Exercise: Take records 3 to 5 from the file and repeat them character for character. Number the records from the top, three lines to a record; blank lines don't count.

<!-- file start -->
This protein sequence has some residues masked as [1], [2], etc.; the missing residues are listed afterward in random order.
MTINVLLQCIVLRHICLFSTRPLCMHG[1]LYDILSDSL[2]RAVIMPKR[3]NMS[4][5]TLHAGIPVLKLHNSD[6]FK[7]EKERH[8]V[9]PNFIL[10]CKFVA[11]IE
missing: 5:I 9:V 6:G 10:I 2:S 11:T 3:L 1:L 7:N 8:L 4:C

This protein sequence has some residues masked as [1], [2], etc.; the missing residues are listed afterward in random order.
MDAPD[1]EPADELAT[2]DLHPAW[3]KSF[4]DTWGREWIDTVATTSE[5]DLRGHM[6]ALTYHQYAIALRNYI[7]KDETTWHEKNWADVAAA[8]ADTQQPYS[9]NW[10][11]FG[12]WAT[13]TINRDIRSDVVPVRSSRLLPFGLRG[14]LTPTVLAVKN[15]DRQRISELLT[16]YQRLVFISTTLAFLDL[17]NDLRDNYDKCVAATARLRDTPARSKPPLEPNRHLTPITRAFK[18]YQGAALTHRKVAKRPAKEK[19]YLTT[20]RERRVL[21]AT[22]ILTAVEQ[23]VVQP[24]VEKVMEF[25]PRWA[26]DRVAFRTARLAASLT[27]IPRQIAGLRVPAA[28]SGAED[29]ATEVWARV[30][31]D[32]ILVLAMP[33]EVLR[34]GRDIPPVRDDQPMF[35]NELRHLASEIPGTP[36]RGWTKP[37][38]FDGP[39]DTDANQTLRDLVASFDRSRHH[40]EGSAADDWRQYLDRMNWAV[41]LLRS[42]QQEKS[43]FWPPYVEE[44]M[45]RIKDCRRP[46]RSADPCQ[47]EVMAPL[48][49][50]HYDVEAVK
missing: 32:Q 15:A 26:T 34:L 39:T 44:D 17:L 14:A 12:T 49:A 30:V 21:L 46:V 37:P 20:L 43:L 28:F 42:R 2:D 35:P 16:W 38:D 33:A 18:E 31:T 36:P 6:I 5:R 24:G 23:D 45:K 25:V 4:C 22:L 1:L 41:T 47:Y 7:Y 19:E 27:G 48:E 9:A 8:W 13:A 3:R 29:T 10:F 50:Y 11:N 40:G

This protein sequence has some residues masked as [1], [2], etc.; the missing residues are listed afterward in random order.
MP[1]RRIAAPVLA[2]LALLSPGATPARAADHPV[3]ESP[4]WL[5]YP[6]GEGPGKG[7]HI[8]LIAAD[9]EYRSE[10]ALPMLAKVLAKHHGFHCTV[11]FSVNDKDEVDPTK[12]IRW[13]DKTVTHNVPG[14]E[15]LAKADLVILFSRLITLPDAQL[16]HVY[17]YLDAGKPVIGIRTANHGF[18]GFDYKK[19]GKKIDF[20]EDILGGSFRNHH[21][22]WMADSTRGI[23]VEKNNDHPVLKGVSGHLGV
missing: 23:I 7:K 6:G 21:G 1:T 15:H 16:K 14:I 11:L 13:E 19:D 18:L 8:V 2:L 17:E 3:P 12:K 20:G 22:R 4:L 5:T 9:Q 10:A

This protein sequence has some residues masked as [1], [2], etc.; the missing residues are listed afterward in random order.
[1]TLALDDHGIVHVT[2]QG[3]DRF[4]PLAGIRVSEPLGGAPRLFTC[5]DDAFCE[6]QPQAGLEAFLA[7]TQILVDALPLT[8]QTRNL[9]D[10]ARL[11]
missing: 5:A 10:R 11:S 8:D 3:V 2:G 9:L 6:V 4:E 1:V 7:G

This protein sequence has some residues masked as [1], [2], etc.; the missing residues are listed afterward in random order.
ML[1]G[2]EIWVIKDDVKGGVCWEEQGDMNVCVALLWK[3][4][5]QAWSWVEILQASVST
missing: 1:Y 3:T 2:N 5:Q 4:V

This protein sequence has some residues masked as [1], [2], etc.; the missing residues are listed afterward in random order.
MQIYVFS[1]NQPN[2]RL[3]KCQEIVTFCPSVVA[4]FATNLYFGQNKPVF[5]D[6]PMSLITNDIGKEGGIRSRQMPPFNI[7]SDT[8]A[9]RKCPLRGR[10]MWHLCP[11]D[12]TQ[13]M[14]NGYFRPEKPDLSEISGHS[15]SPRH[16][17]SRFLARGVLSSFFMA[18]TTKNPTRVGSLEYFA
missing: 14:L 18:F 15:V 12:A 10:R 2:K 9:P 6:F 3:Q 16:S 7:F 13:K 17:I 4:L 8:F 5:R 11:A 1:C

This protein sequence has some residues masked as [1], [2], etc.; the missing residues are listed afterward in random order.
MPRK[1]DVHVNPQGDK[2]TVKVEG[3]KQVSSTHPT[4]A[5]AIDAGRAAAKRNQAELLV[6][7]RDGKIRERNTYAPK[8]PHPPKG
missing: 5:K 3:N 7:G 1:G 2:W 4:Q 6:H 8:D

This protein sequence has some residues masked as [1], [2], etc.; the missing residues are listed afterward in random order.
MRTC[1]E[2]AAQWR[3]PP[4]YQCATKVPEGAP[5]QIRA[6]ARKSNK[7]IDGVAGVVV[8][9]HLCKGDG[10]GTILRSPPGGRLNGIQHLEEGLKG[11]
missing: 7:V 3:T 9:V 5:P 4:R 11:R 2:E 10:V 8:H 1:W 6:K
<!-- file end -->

This protein sequence has some residues masked as [1], [2], etc.; the missing residues are listed afterward in random order.
MP[1]RRIAAPVLA[2]LALLSPGATPARAADHPV[3]ESP[4]WL[5]YP[6]GEGPGKG[7]HI[8]LIAAD[9]EYRSE[10]ALPMLAKVLAKHHGFHCTV[11]FSVNDKDEVDPTK[12]IRW[13]DKTVTHNVPG[14]E[15]LAKADLVILFSRLITLPDAQL[16]HVY[17]YLDAGKPVIGIRTANHGF[18]GFDYKK[19]GKKIDF[20]EDILGGSFRNHH[21][22]WMADSTRGI[23]VEKNNDHPVLKGVSGHLGV
missing: 23:I 7:K 6:G 21:G 1:T 15:H 16:K 14:I 11:L 13:E 19:D 18:L 8:V 2:L 17:E 3:P 12:K 20:G 22:R 4:L 5:T 9:Q 10:A

This protein sequence has some residues masked as [1], [2], etc.; the missing residues are listed afterward in random order.
[1]TLALDDHGIVHVT[2]QG[3]DRF[4]PLAGIRVSEPLGGAPRLFTC[5]DDAFCE[6]QPQAGLEAFLA[7]TQILVDALPLT[8]QTRNL[9]D[10]ARL[11]
missing: 5:A 10:R 11:S 8:D 3:V 2:G 9:L 6:V 4:E 1:V 7:G

This protein sequence has some residues masked as [1], [2], etc.; the missing residues are listed afterward in random order.
ML[1]G[2]EIWVIKDDVKGGVCWEEQGDMNVCVALLWK[3][4][5]QAWSWVEILQASVST
missing: 1:Y 3:T 2:N 5:Q 4:V